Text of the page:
My friends know that I am not sentimental about young people in general -- it has been pointed out to me that I am not the first seventy-three year old radical to think that the younger generation has gone soft -- but I was proud of those students yesterday. They managed to stage a demonstration that was both boisterous and absolutely disciplined.
Well, what if anything can we conclude from all of this for the world beyond the happy valley? Another old leftie who marched out with me observed how dramatically the war in Iraq had changed the domestic political landscape, and I think she is right. There is no logical connection between the Iraq disaster and the events at UMass, but people are once again angry, mobilized, and ready to stand up to authority, whether at the national level or in our own neighborhood.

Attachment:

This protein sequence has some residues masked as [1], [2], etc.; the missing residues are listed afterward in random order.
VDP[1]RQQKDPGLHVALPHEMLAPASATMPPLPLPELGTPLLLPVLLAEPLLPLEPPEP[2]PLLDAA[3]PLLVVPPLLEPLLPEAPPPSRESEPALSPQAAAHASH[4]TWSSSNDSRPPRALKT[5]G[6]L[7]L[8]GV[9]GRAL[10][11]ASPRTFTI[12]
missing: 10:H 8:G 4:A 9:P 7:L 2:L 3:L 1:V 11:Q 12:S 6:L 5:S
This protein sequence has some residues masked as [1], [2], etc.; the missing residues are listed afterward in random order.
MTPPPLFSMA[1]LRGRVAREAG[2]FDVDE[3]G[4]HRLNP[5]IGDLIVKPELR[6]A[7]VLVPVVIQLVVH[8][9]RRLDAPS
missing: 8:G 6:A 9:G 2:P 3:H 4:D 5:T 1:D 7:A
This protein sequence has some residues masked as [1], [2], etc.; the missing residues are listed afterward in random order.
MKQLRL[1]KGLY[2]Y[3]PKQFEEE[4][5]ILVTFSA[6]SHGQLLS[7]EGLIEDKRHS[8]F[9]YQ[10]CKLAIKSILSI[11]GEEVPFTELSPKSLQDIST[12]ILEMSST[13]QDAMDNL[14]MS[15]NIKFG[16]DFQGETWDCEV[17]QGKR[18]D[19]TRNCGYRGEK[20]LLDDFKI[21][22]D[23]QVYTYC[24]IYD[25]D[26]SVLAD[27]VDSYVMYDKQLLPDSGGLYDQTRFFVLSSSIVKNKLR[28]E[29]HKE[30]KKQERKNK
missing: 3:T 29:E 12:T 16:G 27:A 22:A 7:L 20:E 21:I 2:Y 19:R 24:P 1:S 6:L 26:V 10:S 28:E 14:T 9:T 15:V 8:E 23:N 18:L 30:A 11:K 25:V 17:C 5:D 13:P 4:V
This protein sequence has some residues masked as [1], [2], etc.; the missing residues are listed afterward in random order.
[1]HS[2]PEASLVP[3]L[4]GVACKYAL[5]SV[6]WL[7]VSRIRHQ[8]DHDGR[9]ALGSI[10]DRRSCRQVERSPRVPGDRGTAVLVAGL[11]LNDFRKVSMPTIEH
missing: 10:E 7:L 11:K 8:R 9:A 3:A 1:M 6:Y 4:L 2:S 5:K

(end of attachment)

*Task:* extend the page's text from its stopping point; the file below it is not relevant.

For some while I have had that slight tingling in my scalp that I first felt as the Sixties heated up. The great slumbering American public is stirring, and although we have seen very little of the anti-war marching and protesting that preceded the invasion of Iraq, we have had one small electoral revolution, in 2006, and I think we may be on our way to a second next year. All of this is of course quite unscientific [although, as my old friend Herbert Marcuse pointed out in One-Dimensional Man, one of the functions of quantitative social science is to rob protest of its liberatory potential], but I have a feeling something is happening in America.